The Sunday morning raid to Agnes was another exciting trip particularly as the White’s Thrush had been seen again on Saturday evening by one of the St Agnes locals just after our boat had left the Agnes quay. The trend was developing for the bird to be seen well in the mornings and evenings by those staying on Agnes before and after the boats from St Mary’s.
We had been on Agnes for only a few minutes before the CBs reported that there had been a sighting at the campsite near Troytown. We quickened our step and five minutes later we joined several other birders at the campsite, unfortunately they weren’t looking in the same direction and it was clear that the thrush was several minutes ahead of us again!
Over the next few hours we visited every possible location on the island, there were very few sightings of the bird although there was some feeling that the thrush may still be in the Troytown area of the island. As late morning drifted into early afternoon it began to dawn on me that we could end up spending the rest of our holiday on Scilly chasing this one bird. Would it be worth it? The longer the bird eluded us the greater the feeling of elation would be should we strike lucky, the thought of success kept us going.
Shortly after 2:15pm Peter and I headed to Covean for a cream tea, we had split up from the rest of the gang and we were beginning to feel very weary. At around 2:45pm the pager reported that there would be an organised flush at Troytown in one of the fields that the bird had been favouring earlier on in its stay. We quickly finished our scones and headed off.
The crowd at the arranged flush was huge, surely 400 people and the feeling was that this was our last chance, would we come back tomorrow if there were no further sightings today? The flushers entered the field, out of site to us, and they clapped and encouraged the thrush to move. They proceeded slowly through the area and as they did so hope began to fade, there was no sign, what an anticlimax!
As several hundred disappointed birders began to disperse there was a sudden rush, the bird had been seen again up near Covean. It really felt as though the White’s Thrush was playing with us, giving tantalising views to the odd lucky birder and teasing the majority of us. We dashed to Covean but as expected the bird had moved on, we had to anticipate its next move and we had to do it quickly before the trail went cold.
The group wanted to view from the Covean ridge, this gave panoramic views but at a distance. Up until now I had been content to go with the majority decision but now I felt certain that we should go to Barnaby Lane, I strode off and Peter came with me. For about half an hour we wandered up and down Barnaby Lane looking for inspiration and trying to second guess the thrush.
At about 4pm Peter and I found ourselves at the far end of Barnaby Lane, Peter whispered to me “ I think they’ve found something” and pointed towards a couple who were moving towards us from the adjacent private field. As they approached a number of birders began to look interested in what they had to say. They said that it was in several private fields just over the ridge, that it was nailed and that we were allowed in.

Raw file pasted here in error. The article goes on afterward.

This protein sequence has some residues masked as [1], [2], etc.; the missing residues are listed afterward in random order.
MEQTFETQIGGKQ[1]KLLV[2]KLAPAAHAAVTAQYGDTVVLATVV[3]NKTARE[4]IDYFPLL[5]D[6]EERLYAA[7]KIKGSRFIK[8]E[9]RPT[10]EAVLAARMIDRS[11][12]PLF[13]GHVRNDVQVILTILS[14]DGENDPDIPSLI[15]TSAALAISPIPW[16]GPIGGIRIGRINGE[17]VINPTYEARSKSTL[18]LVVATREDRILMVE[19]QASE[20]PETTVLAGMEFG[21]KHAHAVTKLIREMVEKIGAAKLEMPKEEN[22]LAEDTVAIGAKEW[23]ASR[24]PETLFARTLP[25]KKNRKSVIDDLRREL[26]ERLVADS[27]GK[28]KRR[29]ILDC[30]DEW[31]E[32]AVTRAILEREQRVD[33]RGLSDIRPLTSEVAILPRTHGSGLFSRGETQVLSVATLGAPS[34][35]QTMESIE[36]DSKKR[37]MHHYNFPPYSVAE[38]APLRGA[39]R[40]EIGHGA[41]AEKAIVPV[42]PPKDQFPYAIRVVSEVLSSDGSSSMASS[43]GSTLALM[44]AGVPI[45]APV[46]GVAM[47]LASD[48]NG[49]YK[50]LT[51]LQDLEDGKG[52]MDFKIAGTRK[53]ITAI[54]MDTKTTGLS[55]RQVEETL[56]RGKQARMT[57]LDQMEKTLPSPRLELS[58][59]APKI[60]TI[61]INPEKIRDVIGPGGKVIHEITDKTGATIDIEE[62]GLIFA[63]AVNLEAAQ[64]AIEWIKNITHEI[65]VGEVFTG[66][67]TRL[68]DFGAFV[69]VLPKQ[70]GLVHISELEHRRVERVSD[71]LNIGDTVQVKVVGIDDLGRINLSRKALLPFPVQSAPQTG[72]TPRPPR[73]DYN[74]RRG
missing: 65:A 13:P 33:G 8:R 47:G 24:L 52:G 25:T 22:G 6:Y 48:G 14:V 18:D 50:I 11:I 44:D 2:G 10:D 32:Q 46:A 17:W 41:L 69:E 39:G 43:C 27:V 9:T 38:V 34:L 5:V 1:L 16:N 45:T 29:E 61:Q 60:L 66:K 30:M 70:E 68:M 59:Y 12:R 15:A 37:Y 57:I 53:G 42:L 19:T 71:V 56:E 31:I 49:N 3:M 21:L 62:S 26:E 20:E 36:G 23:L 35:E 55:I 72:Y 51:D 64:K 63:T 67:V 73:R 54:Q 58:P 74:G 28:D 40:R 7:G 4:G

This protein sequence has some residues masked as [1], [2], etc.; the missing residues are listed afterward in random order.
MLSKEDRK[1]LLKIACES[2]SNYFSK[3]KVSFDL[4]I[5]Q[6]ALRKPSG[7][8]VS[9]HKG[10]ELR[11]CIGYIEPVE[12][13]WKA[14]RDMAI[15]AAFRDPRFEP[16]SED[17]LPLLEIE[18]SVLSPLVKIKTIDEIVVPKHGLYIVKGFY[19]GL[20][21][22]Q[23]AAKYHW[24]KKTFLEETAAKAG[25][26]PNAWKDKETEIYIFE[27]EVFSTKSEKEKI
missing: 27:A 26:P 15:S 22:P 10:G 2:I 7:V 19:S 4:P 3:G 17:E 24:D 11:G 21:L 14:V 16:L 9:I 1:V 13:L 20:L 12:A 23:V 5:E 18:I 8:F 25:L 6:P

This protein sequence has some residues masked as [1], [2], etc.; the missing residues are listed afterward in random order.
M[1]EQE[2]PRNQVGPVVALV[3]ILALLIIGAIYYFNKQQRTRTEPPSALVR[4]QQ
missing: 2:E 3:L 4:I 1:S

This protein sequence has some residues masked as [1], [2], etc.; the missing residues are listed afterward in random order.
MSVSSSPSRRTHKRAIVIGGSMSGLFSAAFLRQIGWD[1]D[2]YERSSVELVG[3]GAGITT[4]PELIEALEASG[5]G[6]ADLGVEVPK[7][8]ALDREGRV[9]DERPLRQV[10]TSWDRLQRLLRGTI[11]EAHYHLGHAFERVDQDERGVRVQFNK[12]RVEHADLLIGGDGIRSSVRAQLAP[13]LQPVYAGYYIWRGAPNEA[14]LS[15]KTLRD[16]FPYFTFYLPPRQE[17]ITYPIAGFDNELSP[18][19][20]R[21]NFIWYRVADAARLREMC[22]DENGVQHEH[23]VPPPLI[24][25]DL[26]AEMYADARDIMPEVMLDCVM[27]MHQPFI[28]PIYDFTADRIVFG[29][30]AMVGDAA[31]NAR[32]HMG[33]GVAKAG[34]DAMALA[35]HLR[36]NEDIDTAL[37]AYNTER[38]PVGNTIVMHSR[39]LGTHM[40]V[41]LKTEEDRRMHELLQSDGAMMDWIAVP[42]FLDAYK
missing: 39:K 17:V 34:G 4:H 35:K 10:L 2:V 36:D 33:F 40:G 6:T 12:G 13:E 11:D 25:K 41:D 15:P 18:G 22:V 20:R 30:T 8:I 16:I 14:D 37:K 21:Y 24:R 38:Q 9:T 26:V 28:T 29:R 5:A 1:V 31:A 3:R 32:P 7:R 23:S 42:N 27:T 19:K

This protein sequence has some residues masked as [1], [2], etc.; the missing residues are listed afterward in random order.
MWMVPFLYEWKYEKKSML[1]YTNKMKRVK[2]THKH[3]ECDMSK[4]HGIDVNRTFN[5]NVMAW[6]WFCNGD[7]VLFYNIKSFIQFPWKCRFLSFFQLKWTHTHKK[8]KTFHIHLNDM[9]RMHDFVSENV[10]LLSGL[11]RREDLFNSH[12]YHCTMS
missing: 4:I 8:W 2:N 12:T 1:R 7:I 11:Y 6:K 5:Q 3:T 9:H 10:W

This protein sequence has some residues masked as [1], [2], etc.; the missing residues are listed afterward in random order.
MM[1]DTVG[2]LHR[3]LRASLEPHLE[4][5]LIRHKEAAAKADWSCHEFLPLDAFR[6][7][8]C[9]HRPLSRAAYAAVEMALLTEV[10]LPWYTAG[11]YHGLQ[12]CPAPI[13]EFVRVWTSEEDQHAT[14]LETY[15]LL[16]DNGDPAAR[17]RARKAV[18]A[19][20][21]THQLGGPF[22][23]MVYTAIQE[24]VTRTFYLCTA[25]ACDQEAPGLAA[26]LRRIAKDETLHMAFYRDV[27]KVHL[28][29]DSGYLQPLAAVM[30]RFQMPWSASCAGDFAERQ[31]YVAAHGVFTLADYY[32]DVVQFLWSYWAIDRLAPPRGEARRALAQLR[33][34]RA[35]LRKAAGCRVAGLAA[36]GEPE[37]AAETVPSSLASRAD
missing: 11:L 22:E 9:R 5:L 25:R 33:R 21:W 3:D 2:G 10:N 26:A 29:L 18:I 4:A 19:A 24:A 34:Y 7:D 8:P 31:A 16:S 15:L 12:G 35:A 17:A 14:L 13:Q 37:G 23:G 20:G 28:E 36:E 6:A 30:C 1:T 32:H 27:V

That was enough for me and I was straight over the five bar gate, I felt sure that we weren’t allowed in but nothing was going to stop me now not even a farmer with a shotgun. As the crowd followed us someone began to jog passed me, I suggested that he shouldn’t run as it might scare the bird, he slowed down and as he did so I cracked, increased my pace and jogged straight past him. Peter and I joined a crowd of about 25 people, although there was lots of people just behind us.
Across the other side of some very small fields I could see one or two other groups of birders with Binoculars raised to their eyes. At that moment there were cries of “THERE IT IS!!!”. I looked up to see two thrushes flying together, the White’s Thrush was one of them but I hadn’t seen them well enough to decide which. At that moment the two birds separated and I followed the wrong one! The White’s Thrush apparently flew straight along in front of our group while I was following a Blackbird over the ridge. Peter asked me if I had seen it, in shear desperation I said yes. The thrush had disappeared into the hedge, would I see it or would it disappear forever. I felt sick with nerves.
Just then a large thrush flew out from the hedge and flew roughly towards us and as it banked I could see the dazzling white stripe on the underwings and as it landed I could see the cryptic black, gold and white markings.
The bird made 2 more flypasts before it disappeared over the ridge and the huge crown roared their relief and approval. I stood up straight and silently raised both of my arms skywards before slowly turning in a full circle with arms aloft while birders all around me hugged each other. This was my 400th species in Britain and a defining moment in my life.
This individual became the 1st twitchable in England. The nearest breeding population is in the Ural Mountains around 2,500 miles away although the main population breeds as far away as Lake Baikal, 4,500 miles to the east.
The last 18 hours of heartache had brought about one of the most amazingly exiting 2 minutes of my life. At 4:30pm Peter and I departed the scene like two naughty school boys who had been trespassing but who had got away with it. Day after day for the next week birders made the daily trip to Agnes to spend 9 fruitless hours searching for the White’s Thrush, we had been lucky.